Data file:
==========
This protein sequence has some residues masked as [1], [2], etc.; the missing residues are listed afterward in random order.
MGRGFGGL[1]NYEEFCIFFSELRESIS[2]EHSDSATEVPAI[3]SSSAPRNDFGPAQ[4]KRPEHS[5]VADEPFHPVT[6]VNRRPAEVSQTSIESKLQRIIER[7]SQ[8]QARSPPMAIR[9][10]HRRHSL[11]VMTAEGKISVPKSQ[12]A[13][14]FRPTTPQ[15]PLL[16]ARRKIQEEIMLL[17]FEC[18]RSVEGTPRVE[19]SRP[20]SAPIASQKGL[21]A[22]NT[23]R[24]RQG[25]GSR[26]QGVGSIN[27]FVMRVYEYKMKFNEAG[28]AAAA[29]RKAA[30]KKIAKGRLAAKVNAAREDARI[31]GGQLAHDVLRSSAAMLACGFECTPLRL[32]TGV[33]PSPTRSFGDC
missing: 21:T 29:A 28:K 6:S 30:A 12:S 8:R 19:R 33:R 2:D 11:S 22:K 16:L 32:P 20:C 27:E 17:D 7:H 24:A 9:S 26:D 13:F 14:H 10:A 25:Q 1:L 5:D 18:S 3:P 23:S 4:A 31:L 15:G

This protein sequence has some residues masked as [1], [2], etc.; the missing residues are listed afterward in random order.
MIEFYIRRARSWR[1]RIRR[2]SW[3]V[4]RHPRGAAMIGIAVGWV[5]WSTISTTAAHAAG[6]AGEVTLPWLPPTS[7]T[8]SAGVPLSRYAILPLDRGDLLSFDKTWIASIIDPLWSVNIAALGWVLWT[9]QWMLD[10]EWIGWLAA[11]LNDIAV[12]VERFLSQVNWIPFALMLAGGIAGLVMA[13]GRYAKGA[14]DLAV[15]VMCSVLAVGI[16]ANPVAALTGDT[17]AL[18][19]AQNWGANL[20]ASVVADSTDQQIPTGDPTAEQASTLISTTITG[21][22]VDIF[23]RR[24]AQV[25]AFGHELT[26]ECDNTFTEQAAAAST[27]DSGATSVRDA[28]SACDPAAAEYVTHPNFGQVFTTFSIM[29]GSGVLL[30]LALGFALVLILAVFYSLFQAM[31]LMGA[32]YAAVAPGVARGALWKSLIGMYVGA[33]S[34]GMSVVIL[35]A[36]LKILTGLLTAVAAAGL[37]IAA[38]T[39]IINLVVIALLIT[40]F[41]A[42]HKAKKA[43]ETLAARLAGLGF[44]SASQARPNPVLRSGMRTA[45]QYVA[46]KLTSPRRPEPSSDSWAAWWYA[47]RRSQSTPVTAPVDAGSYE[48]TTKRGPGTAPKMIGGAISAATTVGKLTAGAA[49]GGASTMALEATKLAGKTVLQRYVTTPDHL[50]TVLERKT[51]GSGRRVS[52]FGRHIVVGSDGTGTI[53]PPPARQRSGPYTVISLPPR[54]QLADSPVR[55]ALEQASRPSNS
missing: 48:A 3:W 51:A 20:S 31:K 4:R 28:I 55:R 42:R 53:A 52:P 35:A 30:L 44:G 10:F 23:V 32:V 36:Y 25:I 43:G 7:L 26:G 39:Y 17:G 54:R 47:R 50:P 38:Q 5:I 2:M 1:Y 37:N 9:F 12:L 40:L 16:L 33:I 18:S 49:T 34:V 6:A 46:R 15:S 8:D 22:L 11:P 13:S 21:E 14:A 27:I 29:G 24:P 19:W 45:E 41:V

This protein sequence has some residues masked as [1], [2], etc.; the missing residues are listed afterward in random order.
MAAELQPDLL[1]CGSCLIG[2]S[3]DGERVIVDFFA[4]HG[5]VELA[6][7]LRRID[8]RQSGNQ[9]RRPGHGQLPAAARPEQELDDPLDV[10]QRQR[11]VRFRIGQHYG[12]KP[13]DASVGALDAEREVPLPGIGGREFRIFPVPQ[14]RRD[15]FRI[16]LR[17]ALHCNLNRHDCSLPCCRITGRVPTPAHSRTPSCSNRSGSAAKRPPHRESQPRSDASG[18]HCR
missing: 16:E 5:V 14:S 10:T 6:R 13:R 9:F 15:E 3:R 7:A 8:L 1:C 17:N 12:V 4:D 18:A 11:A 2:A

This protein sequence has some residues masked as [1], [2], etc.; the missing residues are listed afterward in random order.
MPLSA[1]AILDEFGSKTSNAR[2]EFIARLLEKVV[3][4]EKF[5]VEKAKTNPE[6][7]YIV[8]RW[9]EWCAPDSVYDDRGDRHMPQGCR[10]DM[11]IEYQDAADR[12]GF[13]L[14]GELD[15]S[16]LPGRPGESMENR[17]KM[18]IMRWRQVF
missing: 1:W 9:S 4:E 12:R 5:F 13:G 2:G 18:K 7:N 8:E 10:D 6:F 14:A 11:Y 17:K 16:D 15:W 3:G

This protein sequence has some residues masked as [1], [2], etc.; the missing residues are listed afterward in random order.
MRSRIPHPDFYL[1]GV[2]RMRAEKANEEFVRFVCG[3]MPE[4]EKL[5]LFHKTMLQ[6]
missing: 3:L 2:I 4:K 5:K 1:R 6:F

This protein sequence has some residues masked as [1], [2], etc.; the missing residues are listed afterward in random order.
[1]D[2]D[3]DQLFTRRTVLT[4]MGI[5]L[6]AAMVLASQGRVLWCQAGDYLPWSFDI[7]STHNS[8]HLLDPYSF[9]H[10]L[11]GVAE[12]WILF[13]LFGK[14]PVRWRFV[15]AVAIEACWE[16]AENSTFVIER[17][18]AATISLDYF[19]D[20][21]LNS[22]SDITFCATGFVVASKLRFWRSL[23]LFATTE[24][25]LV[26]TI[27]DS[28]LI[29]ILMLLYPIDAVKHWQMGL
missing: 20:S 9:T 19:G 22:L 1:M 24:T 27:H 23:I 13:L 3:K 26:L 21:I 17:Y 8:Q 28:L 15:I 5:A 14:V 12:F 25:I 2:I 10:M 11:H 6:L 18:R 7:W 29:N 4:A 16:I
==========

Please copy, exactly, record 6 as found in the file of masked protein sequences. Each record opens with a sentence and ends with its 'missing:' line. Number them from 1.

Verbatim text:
This protein sequence has some residues masked as [1], [2], etc.; the missing residues are listed afterward in random order.
[1]D[2]D[3]DQLFTRRTVLT[4]MGI[5]L[6]AAMVLASQGRVLWCQAGDYLPWSFDI[7]STHNS[8]HLLDPYSF[9]H[10]L[11]GVAE[12]WILF[13]LFGK[14]PVRWRFV[15]AVAIEACWE[16]AENSTFVIER[17][18]AATISLDYF[19]D[20][21]LNS[22]SDITFCATGFVVASKLRFWRSL[23]LFATTE[24][25]LV[26]TI[27]DS[28]LI[29]ILMLLYPIDAVKHWQMGL
missing: 20:S 9:T 19:G 22:L 1:M 24:T 27:H 23:I 13:L 3:K 26:L 21:I 17:Y 8:Q 28:L 15:I 5:A 14:V 12:F 25:I 2:I 10:M 11:H 6:L 18:R 7:W 29:N 4:A 16:I